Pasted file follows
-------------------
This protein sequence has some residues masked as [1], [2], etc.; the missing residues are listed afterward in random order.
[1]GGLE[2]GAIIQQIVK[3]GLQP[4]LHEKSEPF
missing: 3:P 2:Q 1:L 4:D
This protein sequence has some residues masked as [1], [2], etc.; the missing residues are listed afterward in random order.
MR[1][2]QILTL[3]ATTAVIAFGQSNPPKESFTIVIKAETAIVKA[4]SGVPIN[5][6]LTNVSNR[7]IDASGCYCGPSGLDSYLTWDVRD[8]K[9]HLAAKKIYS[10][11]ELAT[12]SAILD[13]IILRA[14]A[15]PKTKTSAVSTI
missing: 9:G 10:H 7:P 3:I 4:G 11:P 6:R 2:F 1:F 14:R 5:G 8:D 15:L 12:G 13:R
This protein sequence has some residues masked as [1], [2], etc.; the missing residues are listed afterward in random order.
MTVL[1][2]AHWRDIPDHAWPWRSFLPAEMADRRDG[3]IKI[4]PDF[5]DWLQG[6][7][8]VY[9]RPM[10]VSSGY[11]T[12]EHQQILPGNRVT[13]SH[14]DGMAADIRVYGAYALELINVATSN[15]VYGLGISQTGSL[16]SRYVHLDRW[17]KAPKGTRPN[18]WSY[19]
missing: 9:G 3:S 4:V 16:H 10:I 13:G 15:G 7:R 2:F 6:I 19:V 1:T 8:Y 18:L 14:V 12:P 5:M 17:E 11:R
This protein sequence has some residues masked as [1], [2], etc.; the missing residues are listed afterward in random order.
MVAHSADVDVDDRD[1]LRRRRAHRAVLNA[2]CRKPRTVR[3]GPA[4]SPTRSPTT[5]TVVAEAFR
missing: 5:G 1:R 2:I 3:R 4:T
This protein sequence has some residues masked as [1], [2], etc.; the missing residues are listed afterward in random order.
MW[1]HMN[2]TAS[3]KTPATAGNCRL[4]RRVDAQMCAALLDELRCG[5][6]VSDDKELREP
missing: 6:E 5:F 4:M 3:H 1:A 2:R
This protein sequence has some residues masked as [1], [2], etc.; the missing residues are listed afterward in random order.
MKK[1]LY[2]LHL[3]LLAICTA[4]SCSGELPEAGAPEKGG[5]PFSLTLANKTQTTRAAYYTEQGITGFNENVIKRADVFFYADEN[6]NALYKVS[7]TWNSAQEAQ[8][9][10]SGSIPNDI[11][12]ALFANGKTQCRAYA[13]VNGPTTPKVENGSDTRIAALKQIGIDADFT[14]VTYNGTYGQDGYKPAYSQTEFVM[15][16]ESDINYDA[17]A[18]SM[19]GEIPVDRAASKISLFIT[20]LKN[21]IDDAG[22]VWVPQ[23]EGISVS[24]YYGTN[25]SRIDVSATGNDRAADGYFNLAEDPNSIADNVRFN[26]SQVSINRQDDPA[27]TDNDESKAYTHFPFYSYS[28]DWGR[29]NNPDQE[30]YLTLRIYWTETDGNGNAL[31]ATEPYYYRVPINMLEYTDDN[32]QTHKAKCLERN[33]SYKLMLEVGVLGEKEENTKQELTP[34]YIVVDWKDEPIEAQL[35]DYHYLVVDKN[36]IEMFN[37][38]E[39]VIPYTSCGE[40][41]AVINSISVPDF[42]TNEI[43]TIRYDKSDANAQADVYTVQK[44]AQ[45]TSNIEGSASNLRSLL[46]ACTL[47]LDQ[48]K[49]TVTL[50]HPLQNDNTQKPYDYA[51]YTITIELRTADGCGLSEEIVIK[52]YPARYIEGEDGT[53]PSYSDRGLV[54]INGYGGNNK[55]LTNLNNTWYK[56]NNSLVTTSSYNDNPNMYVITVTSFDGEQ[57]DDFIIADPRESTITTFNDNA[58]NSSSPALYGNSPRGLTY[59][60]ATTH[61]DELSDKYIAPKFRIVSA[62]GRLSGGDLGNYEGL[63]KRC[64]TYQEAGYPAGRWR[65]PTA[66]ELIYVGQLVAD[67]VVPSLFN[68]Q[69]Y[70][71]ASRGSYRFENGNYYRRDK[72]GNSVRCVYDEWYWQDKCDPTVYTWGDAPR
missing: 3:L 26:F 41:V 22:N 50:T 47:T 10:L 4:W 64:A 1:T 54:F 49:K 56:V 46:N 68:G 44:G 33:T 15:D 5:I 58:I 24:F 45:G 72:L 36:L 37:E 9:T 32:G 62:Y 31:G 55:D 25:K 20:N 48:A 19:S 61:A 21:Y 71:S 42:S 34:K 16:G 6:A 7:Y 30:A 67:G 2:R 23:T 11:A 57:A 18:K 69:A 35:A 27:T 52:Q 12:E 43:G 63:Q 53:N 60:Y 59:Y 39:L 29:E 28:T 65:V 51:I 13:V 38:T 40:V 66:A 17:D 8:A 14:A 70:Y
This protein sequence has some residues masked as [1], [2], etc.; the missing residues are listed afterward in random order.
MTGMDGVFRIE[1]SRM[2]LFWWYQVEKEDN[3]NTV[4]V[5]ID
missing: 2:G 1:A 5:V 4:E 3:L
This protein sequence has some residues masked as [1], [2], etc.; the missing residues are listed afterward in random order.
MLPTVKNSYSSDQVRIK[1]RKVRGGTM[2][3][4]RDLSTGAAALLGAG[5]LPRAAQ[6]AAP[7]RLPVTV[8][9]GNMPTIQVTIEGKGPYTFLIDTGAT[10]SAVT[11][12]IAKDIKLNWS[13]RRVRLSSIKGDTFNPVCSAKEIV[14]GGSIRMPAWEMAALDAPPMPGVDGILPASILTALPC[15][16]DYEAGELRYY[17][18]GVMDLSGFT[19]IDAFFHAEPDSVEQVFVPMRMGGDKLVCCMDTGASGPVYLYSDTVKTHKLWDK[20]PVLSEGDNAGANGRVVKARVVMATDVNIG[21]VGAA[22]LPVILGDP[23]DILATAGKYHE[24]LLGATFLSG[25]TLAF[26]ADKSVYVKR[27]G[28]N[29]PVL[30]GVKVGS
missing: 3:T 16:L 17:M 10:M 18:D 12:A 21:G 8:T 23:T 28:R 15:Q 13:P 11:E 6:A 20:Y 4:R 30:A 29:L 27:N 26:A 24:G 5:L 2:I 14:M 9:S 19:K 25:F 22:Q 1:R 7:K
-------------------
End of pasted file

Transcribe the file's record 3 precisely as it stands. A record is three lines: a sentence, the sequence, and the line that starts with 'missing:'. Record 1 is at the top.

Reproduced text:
This protein sequence has some residues masked as [1], [2], etc.; the missing residues are listed afterward in random order.
MTVL[1][2]AHWRDIPDHAWPWRSFLPAEMADRRDG[3]IKI[4]PDF[5]DWLQG[6][7][8]VY[9]RPM[10]VSSGY[11]T[12]EHQQILPGNRVT[13]SH[14]DGMAADIRVYGAYALELINVATSN[15]VYGLGISQTGSL[16]SRYVHLDRW[17]KAPKGTRPN[18]WSY[19]
missing: 9:G 3:S 4:V 16:H 10:I 13:G 15:G 7:R 2:F 6:I 19:V 1:T 8:Y 18:L 14:V 12:P 5:M 17:E 11:R